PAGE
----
In my last post I wrote up my first ever logistic regression and noted that it didn’t go as well as I would have liked. I’ve learned a lot about the practice of performing regressions in Excel so the process was still useful. I had some specific issues with my sample size and sampling weights, which I want to discuss a little bit more now.
I performed some Wald tests on the estimated coefficients of the regression (see last blog for the results). One of the determinants of the Wald statistic is the sample size. Put simply, as the sample size increases so too does the size of the Wald statistic. A larger Wald statistic has a smaller associated p-value meaning that the null hypothesis (in this case that the coefficient is equal to 0) will be rejected more often. If I had a larger sample more of my results would be significant.
Was my sample size too small? How much larger would my sample need to be to produce the statistical significance I wanted? The first question is trickier than the second. I began by reading some academic articles about sample sizes and found that there was a bit of a debate around the topic. For logistic regressions there is a rule of thumb that there need to be 10 events per predictor variable. Vittinghoff and McCulloch have argued that such a rule is too conservative, but others have argued the opposite.
In my case that meant that I needed 10 Conservative voters for every variable I had thrown into my regression (150 Conservative voters in total). My sample had a total of 238 such voters so it would seem that, despite my previous conclusion, my sample was sufficiently large to generate solid results. In fact, my sample size would be large enough to look at Labour voters as well (but I wouldn’t be able to do an analysis of Lib Dem voters).
But surely I could get better results if my sample size was much bigger? After all, there are some much larger surveys out there (which are admittedly much more difficult to get hold of). It turns out that increasing sample size has diminishing returns and that a sample as large as the one I had was about as good as it got. My results might have been a little bland, but that wasn’t necessarily a result of the size of the ESS.
Turning to sample weighting, the academic literature here was a bit more intimidating. Solon, Haider and Wooldridge show just how tricky the decision to weight samples actually is. Sometimes it is best to use weights in regressions and other times it makes everything worse. It seems academics have as much trouble and confusion around the topic as I have myself. This was reassuring if also deeply troubling.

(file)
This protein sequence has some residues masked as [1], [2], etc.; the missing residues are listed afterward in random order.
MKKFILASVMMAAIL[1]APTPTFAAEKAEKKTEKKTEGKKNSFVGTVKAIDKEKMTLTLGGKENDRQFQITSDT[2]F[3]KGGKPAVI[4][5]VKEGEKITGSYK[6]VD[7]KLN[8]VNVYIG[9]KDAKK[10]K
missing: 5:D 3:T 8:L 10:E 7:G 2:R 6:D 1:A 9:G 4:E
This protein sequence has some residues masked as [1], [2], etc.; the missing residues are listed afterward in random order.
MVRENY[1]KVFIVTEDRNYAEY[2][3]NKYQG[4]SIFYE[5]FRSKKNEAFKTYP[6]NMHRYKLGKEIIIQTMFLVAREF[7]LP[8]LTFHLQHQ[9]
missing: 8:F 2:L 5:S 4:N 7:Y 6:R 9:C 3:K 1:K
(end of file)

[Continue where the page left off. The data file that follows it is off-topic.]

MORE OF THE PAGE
My decision to include both weighted and unweighted regressions seems to have been the correct one. If in doubt, shrug and throw both of them into the mix. There are also tests that help decide whether it’s appropriate to weight or not, but this seems a little advanced for me at the moment. This discussion is definitely something I definitely want to explore in more detail when I come to doing some linear regressions and have a clearer understanding of what I’m actually doing.
Graphs, Charts, and Excel
The last thing I want to discuss in this post is how to present regression results visually. I was discussing this project with a friend and they were very keen to get me to present my findings in something other than a table. I spent a lot of time in my second and third years at university staring at tables of regression coefficients and I was reluctant to try and present my findings in any other format.
I gave in and threw in some box plots (after making them a little nicer to look at) that Excel had vomited up for me. Presenting the data in the form of a graph didn’t make much sense to me since all my variables were binary. If anyone knows of any other way to present my results then let me know!
I think that linear regressions are much easier to present visually than what I’ve just worked on. During my research I came across a lot of cool ways to present data and I’d love to get around to doing some of that soon. It looks like learning R might be a good idea, particularly for partial dependence plots, as purely relying on Excel might become a little limiting.
Performing a grisly post-mortem on my logistic regression was very useful and I think I might come back to this at some point in the future when I’ve got some more statistical experience under my belt. In hindsight I bit off a lot more than I could chew. With that in mind, I’m going to do some very basic stuff next: hypothesis tests and linear regressions. I’m not sure what the topic will be yet, but I’ve got a few ideas!